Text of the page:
Well that didn’t take long! Shortly after I warned that the momentum darlings of this market — Apple (AAPL), Priceline.com (PCLN) and the like — looked ridiculously overvalued and increasingly vulnerable, they tanked.
Apple lost more than $65 per share, while Priceline lost almost $80. In fact, Apple lost more value in two days than at any point in the last 23 months! We’ll have to see if this is only a correction, or the end of the out-of-control, easy money-fueled run. I’m leaning toward the latter though, and I hope you’ve followed my advice on how to protect yourself!
Now, I want to shift the focus to another sector that I believe is at risk of a serious stumble … housing. Get a load of this comment I read earlier this week …
“Interest expressed by buyers in the past few months has yet to translate into expected sales activity.”
Then there’s the follow-up warning about …
“Ongoing challenges that are slowing the housing recovery — particularly tight credit conditions for builders and buyers, competition from foreclosures and problems with obtaining accurate appraisals.”
Who’s saying these things? Some noted housing bear? A guy like me — who accurately called the housing crash ahead of time, and who has repeatedly warned about the lack of vigor in the recent uptick in the housing numbers?
Nope. It’s from the Chief Economist of the National Association of Home Builders David Crowe! In other words, even the economist of the largest new housing industry trade group says the market remains relatively weak.
|In recent statements, the Chief Economist and Senior VP for the NAHB did not have encouraging news.|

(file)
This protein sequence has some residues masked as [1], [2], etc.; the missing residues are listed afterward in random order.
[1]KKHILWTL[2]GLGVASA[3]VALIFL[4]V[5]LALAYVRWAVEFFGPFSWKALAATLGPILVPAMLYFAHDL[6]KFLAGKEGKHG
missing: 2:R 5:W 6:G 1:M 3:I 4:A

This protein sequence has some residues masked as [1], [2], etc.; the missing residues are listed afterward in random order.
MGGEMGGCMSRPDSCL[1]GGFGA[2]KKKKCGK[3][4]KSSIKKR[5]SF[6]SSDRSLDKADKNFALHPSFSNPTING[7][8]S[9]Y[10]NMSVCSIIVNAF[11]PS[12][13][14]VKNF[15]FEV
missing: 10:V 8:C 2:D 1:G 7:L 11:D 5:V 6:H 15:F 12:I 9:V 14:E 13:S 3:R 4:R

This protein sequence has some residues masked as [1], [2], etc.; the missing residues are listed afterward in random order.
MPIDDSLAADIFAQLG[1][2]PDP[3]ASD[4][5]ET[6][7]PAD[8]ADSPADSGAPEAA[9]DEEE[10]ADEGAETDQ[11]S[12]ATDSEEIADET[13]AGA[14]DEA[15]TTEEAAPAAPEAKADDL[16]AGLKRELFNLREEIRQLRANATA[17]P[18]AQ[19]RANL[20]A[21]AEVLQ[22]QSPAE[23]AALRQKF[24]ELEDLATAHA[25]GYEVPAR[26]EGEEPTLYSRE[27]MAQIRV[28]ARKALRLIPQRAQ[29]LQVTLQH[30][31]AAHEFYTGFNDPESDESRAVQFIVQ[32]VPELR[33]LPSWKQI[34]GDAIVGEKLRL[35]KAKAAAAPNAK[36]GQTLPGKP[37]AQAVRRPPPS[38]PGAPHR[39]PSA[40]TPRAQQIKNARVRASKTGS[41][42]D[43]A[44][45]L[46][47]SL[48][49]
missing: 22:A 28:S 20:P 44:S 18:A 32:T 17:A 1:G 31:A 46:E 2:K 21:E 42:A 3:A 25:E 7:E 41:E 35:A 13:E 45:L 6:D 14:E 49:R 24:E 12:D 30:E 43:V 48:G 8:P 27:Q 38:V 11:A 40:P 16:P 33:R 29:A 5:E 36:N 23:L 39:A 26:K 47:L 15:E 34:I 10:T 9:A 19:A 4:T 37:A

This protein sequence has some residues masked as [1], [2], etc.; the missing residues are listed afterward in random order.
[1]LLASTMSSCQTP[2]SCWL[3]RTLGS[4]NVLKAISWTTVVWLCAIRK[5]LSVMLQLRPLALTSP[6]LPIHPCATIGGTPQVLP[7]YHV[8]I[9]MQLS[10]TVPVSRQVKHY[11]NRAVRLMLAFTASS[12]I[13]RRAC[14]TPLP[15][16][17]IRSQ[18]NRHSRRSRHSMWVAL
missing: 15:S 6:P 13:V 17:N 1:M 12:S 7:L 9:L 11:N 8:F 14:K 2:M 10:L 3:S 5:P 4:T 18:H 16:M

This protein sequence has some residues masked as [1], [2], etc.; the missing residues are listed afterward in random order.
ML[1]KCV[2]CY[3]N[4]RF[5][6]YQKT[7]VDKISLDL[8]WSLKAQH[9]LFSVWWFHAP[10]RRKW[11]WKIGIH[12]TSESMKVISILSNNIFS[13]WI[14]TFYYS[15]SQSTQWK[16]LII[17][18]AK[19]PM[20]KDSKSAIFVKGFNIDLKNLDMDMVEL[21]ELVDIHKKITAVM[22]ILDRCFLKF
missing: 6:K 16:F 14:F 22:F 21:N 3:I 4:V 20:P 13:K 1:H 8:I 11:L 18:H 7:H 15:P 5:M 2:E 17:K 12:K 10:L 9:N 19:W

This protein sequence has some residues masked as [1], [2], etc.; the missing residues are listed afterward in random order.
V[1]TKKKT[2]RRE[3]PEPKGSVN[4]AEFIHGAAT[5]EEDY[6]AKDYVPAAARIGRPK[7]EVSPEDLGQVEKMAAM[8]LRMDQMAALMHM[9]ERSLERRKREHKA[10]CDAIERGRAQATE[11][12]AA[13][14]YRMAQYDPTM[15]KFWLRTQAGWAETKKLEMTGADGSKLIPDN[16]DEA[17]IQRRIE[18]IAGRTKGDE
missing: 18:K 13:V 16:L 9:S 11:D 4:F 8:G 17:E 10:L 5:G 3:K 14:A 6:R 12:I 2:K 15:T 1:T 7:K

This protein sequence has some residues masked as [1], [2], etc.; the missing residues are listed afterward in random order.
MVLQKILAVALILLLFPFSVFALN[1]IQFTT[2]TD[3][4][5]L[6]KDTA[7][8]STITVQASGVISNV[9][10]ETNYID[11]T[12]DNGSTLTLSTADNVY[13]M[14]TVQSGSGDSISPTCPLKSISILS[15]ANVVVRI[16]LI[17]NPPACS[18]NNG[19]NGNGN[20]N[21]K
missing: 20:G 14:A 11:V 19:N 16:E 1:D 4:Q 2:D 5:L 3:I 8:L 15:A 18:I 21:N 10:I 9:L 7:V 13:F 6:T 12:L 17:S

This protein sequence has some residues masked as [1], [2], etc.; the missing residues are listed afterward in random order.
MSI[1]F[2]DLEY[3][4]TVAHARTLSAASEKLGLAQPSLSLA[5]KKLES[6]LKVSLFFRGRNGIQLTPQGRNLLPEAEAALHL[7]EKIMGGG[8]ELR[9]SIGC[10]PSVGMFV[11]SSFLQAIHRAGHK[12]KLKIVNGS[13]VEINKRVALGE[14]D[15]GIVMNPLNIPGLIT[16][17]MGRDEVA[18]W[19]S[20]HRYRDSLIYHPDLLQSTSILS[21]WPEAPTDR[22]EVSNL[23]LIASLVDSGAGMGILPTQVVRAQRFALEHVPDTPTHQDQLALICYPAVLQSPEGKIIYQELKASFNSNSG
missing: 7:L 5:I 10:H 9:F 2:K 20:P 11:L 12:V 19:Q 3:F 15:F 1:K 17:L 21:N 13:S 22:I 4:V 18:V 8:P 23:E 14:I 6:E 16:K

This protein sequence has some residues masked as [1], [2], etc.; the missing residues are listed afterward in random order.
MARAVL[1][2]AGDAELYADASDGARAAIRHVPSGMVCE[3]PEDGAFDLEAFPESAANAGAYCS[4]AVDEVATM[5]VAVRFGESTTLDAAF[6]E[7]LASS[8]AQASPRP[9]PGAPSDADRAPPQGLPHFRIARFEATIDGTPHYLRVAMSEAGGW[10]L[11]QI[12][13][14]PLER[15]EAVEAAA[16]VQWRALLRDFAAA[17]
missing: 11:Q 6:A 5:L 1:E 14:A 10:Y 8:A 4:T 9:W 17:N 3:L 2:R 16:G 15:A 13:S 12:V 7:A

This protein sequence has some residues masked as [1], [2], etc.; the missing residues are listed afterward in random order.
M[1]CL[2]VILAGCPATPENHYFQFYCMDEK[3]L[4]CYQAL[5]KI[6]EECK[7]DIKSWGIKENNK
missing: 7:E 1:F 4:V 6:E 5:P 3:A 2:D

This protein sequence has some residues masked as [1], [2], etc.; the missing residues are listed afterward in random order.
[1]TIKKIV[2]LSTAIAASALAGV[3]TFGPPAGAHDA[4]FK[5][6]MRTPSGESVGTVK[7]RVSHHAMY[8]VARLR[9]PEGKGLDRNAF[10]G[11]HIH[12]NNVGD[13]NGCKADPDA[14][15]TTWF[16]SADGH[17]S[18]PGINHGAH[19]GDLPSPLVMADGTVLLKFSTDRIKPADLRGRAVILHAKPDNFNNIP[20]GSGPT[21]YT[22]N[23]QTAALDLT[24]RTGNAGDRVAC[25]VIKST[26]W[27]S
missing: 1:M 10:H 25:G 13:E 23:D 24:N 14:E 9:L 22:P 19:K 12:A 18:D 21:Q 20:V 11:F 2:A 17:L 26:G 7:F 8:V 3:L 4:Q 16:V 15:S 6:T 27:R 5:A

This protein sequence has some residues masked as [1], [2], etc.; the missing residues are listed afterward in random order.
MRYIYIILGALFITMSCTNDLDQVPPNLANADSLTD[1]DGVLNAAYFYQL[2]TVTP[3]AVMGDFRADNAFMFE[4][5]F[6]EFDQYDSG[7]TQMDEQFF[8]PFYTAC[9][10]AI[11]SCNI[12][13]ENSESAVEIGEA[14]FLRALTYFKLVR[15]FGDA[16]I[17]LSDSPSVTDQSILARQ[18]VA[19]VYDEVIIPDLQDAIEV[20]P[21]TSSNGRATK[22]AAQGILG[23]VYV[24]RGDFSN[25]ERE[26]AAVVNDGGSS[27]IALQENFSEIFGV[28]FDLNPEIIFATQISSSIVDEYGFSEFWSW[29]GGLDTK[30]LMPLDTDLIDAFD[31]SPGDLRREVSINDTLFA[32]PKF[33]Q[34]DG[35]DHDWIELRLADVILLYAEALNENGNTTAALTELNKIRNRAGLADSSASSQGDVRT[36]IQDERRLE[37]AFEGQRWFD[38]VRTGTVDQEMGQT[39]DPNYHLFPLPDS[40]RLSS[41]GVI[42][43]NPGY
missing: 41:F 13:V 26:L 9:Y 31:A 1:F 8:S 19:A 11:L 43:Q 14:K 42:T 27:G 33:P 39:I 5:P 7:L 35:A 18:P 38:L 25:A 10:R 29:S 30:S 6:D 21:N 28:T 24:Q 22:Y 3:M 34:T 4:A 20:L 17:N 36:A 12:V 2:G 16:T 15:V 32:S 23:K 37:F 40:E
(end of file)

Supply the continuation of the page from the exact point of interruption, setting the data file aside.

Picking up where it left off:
Numbers Don’t Lie —
the “Great Housing Recovery”
Is Anything But!
Why the change in tone? Simple. Numbers don’t lie, and the latest figures suggest the “great housing recovery” is anything but great! The NAHB’s builder confidence index just dropped three points to 25 in April from 28 in March. That missed economist forecasts for an unchanged reading by a mile.
The subindex that measures current sales fell three points to 29. Worse, the subindex that measures buyer traffic slumped four points to 18 — the lowest since December!
As if that weren’t enough, housing starts plunged 5.8 percent in March to a seasonally adjusted annual rate of 654,000. That followed a 2.8 percent decline a month earlier, and it left starts at the lowest level since October!
Building permits did climb. But the improvement was in large multifamily projects — likely apartment complexes, if my read of the data is correct. Single-family permitting slipped 3.5 percent, the first decline since September.
And to make bad things even worse, the National Association of Realtors said yesterday that existing home sales slipped 2.6 percent to an annual rate of 4.48 million units last month. Economists polled by Reuters had expected sales of 4.63 million units.
I’ve said it before, and I’ll say it again: Conditions have improved marginally in recent months, driven mostly by some of the warmest weather on record. But because we had a very early START to the spring selling season, we’re going to have an early END to it. Heck, the latest figures suggest it may already be petering out.
The Investing Implications
for You …
One of the strongest sectors of the stock market, besides the momentum darlings, has been housing — or anything related to it. Paint companies have been trading like dot-coms, while home improvement retailers have been acting like it’s the middle of the housing bubble again!
But I’d bet dollars to donuts that all the Johnny-come-lately mutual fund managers who have dogpiled into these stocks are going to suffer a nasty fate. I wouldn’t be surprised to see names like Home Depot (HD), Lowe’s (LOW), Lennar (LEN), and D.R. Horton (DHI) suffer the same kind of spills that we’re already seeing in stocks like Apple and Priceline.com.
So please, if you own these names, do me a favor and get out of ‘em before it’s too late! I would also be on the lookout for a worsening in the economic data as the spring progresses, and a potential slump in the broader market as a result!
Until next time,
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